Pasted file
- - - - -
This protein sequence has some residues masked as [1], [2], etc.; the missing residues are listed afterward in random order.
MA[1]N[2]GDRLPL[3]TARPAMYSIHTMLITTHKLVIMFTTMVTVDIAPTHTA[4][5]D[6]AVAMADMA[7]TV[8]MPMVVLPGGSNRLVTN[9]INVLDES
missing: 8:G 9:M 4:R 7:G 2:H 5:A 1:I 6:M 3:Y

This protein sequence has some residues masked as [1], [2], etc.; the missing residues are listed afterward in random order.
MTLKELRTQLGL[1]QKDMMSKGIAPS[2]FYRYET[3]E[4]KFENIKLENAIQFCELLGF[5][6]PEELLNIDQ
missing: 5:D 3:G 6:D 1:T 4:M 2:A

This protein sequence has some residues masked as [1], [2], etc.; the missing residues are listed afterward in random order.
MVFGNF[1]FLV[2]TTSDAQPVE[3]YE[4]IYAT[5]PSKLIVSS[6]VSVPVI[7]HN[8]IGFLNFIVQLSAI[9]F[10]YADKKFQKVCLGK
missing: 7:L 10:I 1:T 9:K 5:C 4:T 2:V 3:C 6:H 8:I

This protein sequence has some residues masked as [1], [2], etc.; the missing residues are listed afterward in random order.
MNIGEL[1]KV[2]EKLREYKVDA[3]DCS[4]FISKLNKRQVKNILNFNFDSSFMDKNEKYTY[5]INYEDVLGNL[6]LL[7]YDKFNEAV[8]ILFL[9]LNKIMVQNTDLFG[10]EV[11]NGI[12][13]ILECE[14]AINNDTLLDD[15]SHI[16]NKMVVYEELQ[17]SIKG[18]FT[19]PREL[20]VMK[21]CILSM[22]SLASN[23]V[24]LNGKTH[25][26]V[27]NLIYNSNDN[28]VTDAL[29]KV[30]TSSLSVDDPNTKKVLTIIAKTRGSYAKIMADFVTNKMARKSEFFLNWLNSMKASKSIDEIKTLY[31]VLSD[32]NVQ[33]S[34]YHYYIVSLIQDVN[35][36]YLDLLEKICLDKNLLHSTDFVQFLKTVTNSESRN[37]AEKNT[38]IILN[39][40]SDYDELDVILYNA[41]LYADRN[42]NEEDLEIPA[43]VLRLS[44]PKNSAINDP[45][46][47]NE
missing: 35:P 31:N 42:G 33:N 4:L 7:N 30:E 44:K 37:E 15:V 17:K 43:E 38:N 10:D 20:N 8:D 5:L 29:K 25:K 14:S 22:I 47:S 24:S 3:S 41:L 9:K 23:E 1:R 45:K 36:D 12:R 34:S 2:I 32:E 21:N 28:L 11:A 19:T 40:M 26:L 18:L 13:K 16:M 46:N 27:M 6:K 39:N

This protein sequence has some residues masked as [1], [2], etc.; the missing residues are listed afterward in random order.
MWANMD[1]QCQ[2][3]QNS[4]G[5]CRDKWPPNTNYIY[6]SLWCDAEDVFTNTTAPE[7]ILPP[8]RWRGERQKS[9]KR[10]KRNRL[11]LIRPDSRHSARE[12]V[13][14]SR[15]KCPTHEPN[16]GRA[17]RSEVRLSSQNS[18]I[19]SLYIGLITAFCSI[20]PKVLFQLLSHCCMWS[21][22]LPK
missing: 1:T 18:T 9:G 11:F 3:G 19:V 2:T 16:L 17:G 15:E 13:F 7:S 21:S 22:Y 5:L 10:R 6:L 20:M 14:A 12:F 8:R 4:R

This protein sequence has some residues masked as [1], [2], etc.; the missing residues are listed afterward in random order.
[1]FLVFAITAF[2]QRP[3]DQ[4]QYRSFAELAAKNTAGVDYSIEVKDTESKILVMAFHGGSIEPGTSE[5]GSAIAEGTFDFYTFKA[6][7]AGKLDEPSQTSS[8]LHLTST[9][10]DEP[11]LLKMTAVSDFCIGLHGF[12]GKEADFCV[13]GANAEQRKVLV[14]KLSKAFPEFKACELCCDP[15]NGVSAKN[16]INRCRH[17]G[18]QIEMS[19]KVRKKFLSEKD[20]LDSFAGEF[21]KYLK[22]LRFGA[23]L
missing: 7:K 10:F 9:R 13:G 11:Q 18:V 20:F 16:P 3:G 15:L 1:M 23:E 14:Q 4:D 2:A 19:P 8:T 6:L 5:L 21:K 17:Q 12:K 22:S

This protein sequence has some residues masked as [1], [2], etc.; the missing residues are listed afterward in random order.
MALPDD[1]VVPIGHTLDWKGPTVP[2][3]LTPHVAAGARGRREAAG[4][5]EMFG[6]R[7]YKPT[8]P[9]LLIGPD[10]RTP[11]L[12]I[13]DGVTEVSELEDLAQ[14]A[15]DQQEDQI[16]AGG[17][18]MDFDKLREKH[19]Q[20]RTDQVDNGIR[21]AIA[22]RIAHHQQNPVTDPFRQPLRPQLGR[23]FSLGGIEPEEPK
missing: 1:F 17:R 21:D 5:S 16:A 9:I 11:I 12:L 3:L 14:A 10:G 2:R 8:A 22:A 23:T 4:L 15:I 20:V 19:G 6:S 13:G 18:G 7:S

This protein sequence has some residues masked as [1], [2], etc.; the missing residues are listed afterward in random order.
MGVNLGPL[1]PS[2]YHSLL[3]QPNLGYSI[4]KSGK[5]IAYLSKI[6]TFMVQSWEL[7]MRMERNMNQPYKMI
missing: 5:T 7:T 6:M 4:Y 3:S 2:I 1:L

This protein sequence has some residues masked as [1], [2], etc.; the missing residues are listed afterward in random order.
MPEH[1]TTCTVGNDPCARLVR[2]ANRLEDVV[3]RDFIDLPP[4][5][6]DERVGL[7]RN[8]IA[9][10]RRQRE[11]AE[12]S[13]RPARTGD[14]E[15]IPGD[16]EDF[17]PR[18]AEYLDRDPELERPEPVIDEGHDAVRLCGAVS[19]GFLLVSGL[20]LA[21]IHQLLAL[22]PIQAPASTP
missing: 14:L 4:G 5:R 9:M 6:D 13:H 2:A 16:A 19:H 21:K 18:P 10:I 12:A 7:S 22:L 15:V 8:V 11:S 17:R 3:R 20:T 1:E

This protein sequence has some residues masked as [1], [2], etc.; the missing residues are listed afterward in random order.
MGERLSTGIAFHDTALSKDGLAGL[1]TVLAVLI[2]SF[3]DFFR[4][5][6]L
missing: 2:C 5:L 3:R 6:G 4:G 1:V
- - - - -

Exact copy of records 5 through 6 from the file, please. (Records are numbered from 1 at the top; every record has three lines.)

This protein sequence has some residues masked as [1], [2], etc.; the missing residues are listed afterward in random order.
MWANMD[1]QCQ[2][3]QNS[4]G[5]CRDKWPPNTNYIY[6]SLWCDAEDVFTNTTAPE[7]ILPP[8]RWRGERQKS[9]KR[10]KRNRL[11]LIRPDSRHSARE[12]V[13][14]SR[15]KCPTHEPN[16]GRA[17]RSEVRLSSQNS[18]I[19]SLYIGLITAFCSI[20]PKVLFQLLSHCCMWS[21][22]LPK
missing: 1:T 18:T 9:G 11:F 3:G 19:V 2:T 16:L 17:G 15:E 13:F 7:S 21:S 22:Y 5:L 10:R 6:L 20:M 14:A 12:F 8:R 4:R

This protein sequence has some residues masked as [1], [2], etc.; the missing residues are listed afterward in random order.
[1]FLVFAITAF[2]QRP[3]DQ[4]QYRSFAELAAKNTAGVDYSIEVKDTESKILVMAFHGGSIEPGTSE[5]GSAIAEGTFDFYTFKA[6][7]AGKLDEPSQTSS[8]LHLTST[9][10]DEP[11]LLKMTAVSDFCIGLHGF[12]GKEADFCV[13]GANAEQRKVLV[14]KLSKAFPEFKACELCCDP[15]NGVSAKN[16]INRCRH[17]G[18]QIEMS[19]KVRKKFLSEKD[20]LDSFAGEF[21]KYLK[22]LRFGA[23]L
missing: 7:K 10:F 9:R 13:G 11:Q 18:V 20:F 16:P 3:G 15:L 1:M 23:E 14:Q 4:D 2:A 19:P 8:T 6:L 5:L 21:K 17:Q 12:K 22:S